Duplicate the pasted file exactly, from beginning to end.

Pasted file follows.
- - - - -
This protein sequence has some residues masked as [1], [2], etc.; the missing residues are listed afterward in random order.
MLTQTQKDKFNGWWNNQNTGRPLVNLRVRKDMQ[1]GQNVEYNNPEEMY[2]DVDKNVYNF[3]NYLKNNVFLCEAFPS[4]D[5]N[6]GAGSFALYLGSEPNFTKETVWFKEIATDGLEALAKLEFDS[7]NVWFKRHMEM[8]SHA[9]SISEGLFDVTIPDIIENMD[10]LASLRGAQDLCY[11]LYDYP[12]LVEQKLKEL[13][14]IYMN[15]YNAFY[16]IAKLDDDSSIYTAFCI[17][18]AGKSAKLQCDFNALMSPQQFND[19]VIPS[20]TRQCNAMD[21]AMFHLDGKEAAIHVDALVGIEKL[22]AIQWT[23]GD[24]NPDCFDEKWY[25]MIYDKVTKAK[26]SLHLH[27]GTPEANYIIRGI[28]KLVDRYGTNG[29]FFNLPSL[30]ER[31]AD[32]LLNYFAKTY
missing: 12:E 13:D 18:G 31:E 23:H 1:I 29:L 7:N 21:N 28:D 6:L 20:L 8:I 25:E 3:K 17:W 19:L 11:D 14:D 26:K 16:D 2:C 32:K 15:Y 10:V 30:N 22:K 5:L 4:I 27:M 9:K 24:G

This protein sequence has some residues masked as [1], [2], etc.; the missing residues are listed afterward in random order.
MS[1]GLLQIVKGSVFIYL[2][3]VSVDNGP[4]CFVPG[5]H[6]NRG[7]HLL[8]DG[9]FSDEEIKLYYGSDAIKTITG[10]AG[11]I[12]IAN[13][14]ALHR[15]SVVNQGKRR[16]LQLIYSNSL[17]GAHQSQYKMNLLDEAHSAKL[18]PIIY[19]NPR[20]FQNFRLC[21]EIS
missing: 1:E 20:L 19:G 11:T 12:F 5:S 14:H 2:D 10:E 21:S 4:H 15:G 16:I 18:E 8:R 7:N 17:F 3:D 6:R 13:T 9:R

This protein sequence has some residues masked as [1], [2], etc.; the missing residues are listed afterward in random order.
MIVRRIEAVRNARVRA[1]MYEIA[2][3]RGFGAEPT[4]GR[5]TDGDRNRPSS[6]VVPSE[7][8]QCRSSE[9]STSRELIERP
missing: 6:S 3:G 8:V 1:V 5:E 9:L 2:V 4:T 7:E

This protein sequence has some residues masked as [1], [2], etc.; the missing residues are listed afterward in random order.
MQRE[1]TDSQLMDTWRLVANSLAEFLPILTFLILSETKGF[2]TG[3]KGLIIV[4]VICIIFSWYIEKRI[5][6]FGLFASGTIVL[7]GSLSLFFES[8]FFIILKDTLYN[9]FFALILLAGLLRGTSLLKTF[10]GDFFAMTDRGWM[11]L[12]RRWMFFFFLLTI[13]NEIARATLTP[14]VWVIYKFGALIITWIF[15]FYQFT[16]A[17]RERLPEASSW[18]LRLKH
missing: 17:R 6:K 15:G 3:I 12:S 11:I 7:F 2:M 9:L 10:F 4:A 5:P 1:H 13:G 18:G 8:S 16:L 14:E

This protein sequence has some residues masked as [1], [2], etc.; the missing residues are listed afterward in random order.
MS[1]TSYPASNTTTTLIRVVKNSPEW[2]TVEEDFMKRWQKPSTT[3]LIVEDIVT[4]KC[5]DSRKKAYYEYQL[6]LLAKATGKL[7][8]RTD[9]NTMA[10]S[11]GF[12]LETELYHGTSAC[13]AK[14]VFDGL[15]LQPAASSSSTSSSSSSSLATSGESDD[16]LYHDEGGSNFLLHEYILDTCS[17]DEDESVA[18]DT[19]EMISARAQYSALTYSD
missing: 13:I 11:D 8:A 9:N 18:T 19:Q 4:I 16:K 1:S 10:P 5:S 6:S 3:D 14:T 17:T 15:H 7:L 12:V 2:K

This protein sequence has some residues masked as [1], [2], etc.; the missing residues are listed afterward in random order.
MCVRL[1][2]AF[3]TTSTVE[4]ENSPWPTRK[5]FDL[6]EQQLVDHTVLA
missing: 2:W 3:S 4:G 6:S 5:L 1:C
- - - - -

This protein sequence has some residues masked as [1], [2], etc.; the missing residues are listed afterward in random order.
MLTQTQKDKFNGWWNNQNTGRPLVNLRVRKDMQ[1]GQNVEYNNPEEMY[2]DVDKNVYNF[3]NYLKNNVFLCEAFPS[4]D[5]N[6]GAGSFALYLGSEPNFTKETVWFKEIATDGLEALAKLEFDS[7]NVWFKRHMEM[8]SHA[9]SISEGLFDVTIPDIIENMD[10]LASLRGAQDLCY[11]LYDYP[12]LVEQKLKEL[13][14]IYMN[15]YNAFY[16]IAKLDDDSSIYTAFCI[17][18]AGKSAKLQCDFNALMSPQQFND[19]VIPS[20]TRQCNAMD[21]AMFHLDGKEAAIHVDALVGIEKL[22]AIQWT[23]GD[24]NPDCFDEKWY[25]MIYDKVTKAK[26]SLHLH[27]GTPEANYIIRGI[28]KLVDRYGTNG[29]FFNLPSL[30]ER[31]AD[32]LLNYFAKTY
missing: 12:E 13:D 18:G 31:E 23:H 1:I 29:L 7:N 21:N 28:D 6:L 20:L 8:I 25:E 3:K 17:W 19:L 11:D 14:D 26:K 16:D 2:C 32:K 15:Y 10:V 30:N 22:K 5:L 4:I 27:M 9:K 24:G

This protein sequence has some residues masked as [1], [2], etc.; the missing residues are listed afterward in random order.
MS[1]GLLQIVKGSVFIYL[2][3]VSVDNGP[4]CFVPG[5]H[6]NRG[7]HLL[8]DG[9]FSDEEIKLYYGSDAIKTITG[10]AG[11]I[12]IAN[13][14]ALHR[15]SVVNQGKRR[16]LQLIYSNSL[17]GAHQSQYKMNLLDEAHSAKL[18]PIIY[19]NPR[20]FQNFRLC[21]EIS
missing: 1:E 20:L 19:G 11:T 12:F 5:S 14:H 2:D 10:E 21:S 4:H 15:G 16:I 18:E 8:R 7:N 17:F 3:D 6:R 13:T 9:R

This protein sequence has some residues masked as [1], [2], etc.; the missing residues are listed afterward in random order.
MIVRRIEAVRNARVRA[1]MYEIA[2][3]RGFGAEPT[4]GR[5]TDGDRNRPSS[6]VVPSE[7][8]QCRSSE[9]STSRELIERP
missing: 6:S 3:G 8:V 1:V 5:E 9:L 2:V 4:T 7:E

This protein sequence has some residues masked as [1], [2], etc.; the missing residues are listed afterward in random order.
MQRE[1]TDSQLMDTWRLVANSLAEFLPILTFLILSETKGF[2]TG[3]KGLIIV[4]VICIIFSWYIEKRI[5][6]FGLFASGTIVL[7]GSLSLFFES[8]FFIILKDTLYN[9]FFALILLAGLLRGTSLLKTF[10]GDFFAMTDRGWM[11]L[12]RRWMFFFFLLTI[13]NEIARATLTP[14]VWVIYKFGALIITWIF[15]FYQFT[16]A[17]RERLPEASSW[18]LRLKH
missing: 17:R 6:K 15:G 3:I 12:S 11:I 7:F 2:M 9:L 10:F 4:A 5:P 1:H 13:G 18:G 8:S 16:L 14:E

This protein sequence has some residues masked as [1], [2], etc.; the missing residues are listed afterward in random order.
MS[1]TSYPASNTTTTLIRVVKNSPEW[2]TVEEDFMKRWQKPSTT[3]LIVEDIVT[4]KC[5]DSRKKAYYEYQL[6]LLAKATGKL[7][8]RTD[9]NTMA[10]S[11]GF[12]LETELYHGTSAC[13]AK[14]VFDGL[15]LQPAASSSSTSSSSSSSLATSGESDD[16]LYHDEGGSNFLLHEYILDTCS[17]DEDESVA[18]DT[19]EMISARAQYSALTYSD
missing: 13:I 11:D 8:A 9:N 18:T 19:Q 4:I 16:K 1:S 10:P 5:S 6:S 3:D 14:T 17:T 15:H 7:L 12:V 2:K

This protein sequence has some residues masked as [1], [2], etc.; the missing residues are listed afterward in random order.
MCVRL[1][2]AF[3]TTSTVE[4]ENSPWPTRK[5]FDL[6]EQQLVDHTVLA
missing: 2:W 3:S 4:G 6:S 5:L 1:C